Background: The Tousled kinases comprise an evolutionarily conserved family of proteins that have been previously implicated in chromatin remodeling, DNA replication, and DNA repair. Here, we used RNA mediated interference (RNAi) to determine the function of the C. elegans Tousled kinase (TLK-1) during embryonic development.
Results: TLK-1-deficient embryos arrested with a phenotype reminiscent of embryos that are broadly defective in transcription, and the expression of several reporter genes was dramatically reduced in tlk-1(RNAi) embryos. Furthermore, posttranslational modifications of RNA polymerase II (RNAPII) and histone H3 that have been correlated with transcription elongation, phosphorylation of the RNAPII CTD at Serine 2, and methylation of histone H3 at Lysine 36 were found at significantly reduced levels in tlk-1(RNAi) embryos as compared to wild-type.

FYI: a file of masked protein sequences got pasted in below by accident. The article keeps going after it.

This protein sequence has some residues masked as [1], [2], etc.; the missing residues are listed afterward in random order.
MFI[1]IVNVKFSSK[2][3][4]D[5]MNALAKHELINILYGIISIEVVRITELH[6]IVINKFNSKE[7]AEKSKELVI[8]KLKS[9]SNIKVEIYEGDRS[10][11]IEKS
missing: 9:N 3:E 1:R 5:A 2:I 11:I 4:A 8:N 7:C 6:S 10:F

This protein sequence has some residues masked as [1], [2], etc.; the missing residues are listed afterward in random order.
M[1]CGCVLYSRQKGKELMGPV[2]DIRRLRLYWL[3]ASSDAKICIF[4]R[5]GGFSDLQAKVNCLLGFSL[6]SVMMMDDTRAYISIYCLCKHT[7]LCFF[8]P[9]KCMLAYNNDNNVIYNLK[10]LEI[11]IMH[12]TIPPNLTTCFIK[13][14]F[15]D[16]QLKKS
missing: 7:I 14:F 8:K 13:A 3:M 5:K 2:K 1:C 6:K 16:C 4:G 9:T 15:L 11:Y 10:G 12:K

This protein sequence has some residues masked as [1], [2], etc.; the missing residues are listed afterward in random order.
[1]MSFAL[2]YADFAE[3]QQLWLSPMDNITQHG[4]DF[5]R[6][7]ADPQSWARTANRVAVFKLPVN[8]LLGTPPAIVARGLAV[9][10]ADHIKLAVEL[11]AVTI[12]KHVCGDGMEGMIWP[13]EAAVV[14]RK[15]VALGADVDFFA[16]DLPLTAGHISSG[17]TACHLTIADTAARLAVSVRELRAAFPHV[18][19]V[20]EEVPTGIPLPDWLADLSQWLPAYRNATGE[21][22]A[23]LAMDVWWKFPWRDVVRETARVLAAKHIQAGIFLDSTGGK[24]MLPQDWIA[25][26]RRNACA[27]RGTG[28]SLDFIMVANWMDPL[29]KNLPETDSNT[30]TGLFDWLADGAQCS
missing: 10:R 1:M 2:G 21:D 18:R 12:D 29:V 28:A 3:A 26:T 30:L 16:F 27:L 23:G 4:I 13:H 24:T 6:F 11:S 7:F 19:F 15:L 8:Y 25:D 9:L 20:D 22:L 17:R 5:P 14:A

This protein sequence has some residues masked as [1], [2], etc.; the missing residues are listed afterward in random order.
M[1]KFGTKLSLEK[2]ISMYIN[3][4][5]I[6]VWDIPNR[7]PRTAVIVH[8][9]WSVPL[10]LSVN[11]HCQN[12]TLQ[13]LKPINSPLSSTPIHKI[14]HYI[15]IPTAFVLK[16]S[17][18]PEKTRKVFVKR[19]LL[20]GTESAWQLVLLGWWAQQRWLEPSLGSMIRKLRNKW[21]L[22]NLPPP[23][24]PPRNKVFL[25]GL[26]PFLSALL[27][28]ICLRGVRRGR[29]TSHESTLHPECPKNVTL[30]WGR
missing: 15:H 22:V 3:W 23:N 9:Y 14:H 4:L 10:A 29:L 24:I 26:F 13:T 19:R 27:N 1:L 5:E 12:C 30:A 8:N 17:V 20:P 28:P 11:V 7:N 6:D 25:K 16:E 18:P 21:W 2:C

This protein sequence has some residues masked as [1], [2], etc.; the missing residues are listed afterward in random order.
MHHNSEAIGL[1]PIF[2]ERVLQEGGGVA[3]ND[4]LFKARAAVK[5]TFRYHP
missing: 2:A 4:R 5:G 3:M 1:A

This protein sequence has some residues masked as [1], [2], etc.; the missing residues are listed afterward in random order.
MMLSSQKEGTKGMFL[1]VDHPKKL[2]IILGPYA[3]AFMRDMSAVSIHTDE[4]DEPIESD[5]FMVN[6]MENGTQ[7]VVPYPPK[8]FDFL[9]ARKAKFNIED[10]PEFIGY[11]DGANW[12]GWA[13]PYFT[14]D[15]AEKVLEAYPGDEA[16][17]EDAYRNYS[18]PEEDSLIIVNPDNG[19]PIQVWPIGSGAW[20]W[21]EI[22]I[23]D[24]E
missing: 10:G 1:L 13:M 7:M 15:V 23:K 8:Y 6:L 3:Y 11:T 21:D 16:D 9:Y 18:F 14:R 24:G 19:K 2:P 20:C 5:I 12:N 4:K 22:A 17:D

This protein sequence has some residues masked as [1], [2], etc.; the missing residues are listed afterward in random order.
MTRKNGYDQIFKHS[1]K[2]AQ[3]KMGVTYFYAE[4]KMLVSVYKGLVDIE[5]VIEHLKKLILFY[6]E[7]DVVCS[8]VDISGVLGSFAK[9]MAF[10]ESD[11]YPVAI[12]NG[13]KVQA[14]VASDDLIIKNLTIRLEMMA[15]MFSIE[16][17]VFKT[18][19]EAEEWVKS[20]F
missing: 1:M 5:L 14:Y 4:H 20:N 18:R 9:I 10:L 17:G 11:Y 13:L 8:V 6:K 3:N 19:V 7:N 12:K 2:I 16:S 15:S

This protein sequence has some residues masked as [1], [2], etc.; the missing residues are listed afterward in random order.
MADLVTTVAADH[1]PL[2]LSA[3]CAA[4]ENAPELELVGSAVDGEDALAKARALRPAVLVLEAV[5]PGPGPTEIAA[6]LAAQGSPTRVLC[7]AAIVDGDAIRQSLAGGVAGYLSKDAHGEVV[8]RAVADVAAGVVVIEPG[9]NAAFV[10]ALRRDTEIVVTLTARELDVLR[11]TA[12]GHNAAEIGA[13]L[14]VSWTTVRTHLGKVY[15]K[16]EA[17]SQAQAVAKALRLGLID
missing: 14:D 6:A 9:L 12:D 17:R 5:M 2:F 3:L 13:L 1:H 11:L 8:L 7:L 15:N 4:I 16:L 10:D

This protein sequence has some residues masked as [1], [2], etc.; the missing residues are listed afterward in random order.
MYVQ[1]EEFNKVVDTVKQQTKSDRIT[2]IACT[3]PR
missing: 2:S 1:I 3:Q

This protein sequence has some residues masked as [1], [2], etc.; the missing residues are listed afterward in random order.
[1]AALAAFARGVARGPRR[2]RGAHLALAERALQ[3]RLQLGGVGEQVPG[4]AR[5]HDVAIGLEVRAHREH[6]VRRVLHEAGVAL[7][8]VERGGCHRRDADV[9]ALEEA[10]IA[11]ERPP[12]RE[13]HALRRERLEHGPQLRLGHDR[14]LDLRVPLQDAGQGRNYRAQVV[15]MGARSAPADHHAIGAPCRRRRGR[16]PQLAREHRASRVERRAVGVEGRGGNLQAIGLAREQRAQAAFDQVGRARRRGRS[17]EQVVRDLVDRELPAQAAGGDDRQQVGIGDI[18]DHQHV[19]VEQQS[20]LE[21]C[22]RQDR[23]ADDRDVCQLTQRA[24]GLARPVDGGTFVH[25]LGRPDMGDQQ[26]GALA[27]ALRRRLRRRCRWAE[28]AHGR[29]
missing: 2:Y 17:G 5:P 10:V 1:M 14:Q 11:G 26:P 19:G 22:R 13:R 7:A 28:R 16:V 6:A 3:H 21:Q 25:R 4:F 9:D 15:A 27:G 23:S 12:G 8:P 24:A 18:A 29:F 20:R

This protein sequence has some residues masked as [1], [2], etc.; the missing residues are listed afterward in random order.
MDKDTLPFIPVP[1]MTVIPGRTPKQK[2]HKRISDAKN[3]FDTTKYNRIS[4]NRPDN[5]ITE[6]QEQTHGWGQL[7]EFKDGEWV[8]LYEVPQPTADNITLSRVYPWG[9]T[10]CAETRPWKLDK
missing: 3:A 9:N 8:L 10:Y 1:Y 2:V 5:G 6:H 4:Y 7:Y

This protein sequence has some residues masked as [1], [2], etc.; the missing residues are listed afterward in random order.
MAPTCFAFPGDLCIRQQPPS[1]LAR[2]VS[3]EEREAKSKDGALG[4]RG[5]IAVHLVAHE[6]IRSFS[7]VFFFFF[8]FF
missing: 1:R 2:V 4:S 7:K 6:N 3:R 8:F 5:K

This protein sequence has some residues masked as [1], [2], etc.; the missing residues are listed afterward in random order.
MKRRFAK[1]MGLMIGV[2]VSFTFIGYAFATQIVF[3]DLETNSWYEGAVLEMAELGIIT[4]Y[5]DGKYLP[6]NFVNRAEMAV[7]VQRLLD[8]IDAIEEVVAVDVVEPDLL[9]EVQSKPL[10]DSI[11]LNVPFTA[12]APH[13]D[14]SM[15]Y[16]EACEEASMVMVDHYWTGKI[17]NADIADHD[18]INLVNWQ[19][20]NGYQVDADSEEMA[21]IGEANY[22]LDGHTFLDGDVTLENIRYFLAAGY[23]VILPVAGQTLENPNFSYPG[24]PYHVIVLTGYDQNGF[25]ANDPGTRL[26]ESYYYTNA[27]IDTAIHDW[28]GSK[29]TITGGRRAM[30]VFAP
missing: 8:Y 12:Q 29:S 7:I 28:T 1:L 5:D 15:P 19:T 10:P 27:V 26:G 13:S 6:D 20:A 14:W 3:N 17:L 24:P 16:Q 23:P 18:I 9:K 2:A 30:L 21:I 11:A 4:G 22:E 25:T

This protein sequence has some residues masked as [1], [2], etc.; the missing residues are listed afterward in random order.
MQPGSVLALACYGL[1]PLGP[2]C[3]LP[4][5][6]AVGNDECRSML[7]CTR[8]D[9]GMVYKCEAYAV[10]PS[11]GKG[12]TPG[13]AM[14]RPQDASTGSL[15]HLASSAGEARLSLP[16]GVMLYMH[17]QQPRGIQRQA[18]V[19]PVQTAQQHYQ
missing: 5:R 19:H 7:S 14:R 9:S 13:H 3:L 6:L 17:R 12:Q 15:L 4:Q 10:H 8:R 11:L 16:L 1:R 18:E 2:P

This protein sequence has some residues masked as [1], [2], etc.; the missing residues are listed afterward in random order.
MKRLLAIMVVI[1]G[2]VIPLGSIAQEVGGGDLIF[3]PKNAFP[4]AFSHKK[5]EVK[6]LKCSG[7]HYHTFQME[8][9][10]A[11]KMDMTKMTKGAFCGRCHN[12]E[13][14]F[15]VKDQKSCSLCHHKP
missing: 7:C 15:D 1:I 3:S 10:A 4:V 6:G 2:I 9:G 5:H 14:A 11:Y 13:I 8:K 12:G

Conclusions: These results reveal a surprising requirement for a Tousled-like kinase in transcriptional regulation during development, likely during the elongation phase. In addition, our results confirm that the link between RNAPII phosphorylation and histone H3 methylation previously observed in budding yeast is functionally conserved in metazoans.